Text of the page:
SI
SI
discoversearch

We've detected that you're using an ad content blocking browser plug-in or feature. Ads provide a critical source of revenue to the continued operation of Silicon Investor.  We ask that you disable ad blocking while on Silicon Investor in the best interests of our community.  If you are not using an ad blocker but are still receiving this message, make sure your browser's tracking protection is set to the 'standard' level.
Biotech / Medical : Biotech News

 Public ReplyPrvt ReplyMark as Last ReadFilePrevious 10Next 10PreviousNext  
From: nigel bates5/6/2017 8:30:38 AM
   of 7143
 
Aggregation of thrombin-derived C-terminal fragments as a previously undisclosed host defense mechanism
pnas.org

Abstract
Effective control of endotoxins and bacteria is crucial for normal wound healing. During injury, the key enzyme thrombin is formed, leading to generation of fibrin. Here, we show that human neutrophil elastase cleaves thrombin, generating 11-kDa thrombin-derived C-terminal peptides (TCPs), which bind to and form amorphous amyloid-like aggregates with both bacterial lipopolysaccharide (LPS) and gram-negative bacteria. In silico molecular modeling using atomic resolution and coarse-grained simulations corroborates our experimental observations, altogether indicating increased aggregation through LPS-mediated intermolecular contacts between clusters of TCP molecules. Upon bacterial aggregation, recombinantly produced TCPs induce permeabilization of Escherichia coli and phagocytic uptake. TCPs of about 11 kDa are present in acute wound fluids as well as in fibrin sloughs from patients with infected wounds. We noted aggregation and colocalization of LPS with TCPs in such fibrin material, which indicates the presence of TCP-LPS aggregates under physiological conditions. Apart from identifying a function of proteolyzed thrombin and its fragments, our findings provide an interesting link between the coagulation system, innate immunity, LPS scavenging, and protein aggregation/amyloid formation.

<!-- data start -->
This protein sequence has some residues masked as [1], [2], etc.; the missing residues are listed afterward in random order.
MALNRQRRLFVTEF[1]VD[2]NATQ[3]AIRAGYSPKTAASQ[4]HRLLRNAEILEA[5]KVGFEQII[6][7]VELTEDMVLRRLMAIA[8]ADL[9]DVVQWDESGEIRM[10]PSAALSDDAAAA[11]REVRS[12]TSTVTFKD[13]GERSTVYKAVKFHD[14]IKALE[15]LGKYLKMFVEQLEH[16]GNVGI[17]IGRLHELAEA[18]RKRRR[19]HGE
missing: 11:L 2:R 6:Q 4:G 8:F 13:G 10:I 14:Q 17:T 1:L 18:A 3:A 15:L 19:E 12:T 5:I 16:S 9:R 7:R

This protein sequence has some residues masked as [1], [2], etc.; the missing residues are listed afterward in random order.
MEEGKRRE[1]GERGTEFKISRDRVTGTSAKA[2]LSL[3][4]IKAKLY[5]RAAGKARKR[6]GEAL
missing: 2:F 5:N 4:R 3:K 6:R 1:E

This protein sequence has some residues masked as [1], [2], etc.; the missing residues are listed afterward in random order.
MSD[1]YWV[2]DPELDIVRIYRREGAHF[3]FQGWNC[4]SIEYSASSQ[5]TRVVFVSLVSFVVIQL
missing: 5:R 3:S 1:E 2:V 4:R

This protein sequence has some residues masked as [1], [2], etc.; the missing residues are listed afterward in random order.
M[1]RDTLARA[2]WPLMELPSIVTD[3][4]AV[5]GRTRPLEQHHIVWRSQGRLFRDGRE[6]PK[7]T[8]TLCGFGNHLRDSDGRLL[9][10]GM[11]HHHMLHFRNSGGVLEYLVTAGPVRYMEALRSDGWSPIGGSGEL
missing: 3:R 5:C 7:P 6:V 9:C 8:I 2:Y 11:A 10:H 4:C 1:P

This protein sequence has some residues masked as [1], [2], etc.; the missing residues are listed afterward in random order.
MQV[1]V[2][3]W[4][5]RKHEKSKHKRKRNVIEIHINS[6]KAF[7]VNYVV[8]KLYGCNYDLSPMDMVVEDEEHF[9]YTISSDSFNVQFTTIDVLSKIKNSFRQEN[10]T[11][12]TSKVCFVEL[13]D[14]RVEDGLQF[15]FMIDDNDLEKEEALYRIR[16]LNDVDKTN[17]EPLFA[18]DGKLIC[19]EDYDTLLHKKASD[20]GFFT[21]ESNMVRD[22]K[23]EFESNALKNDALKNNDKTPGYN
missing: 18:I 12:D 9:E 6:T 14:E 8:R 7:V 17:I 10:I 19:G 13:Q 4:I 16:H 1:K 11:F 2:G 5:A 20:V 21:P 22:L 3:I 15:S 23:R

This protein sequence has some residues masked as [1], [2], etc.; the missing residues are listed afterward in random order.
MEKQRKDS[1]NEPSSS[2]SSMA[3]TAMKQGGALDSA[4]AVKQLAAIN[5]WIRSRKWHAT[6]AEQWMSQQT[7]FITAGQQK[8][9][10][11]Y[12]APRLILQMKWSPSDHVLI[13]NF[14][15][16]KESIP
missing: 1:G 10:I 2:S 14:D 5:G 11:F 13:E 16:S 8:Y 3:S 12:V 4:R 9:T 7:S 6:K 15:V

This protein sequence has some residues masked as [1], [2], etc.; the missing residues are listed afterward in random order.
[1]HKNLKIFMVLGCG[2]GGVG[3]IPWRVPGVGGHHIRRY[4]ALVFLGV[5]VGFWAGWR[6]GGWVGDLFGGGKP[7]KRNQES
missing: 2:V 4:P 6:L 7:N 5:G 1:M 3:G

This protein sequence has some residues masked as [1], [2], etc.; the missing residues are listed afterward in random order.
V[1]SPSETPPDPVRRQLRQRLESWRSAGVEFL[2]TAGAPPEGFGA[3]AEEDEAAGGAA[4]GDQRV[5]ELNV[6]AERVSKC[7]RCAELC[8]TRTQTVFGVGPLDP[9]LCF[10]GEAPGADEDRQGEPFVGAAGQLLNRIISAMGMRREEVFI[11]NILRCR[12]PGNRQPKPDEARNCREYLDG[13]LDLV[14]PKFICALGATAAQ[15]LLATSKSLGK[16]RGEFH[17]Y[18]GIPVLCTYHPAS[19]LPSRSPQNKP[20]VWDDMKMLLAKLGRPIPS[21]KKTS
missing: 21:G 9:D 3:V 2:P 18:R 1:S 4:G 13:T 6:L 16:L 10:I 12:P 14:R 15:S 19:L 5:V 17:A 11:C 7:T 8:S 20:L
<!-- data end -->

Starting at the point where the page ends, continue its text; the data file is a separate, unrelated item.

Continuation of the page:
Report TOU ViolationShare This Post
 Public ReplyPrvt ReplyMark as Last ReadFilePrevious 10Next 10PreviousNext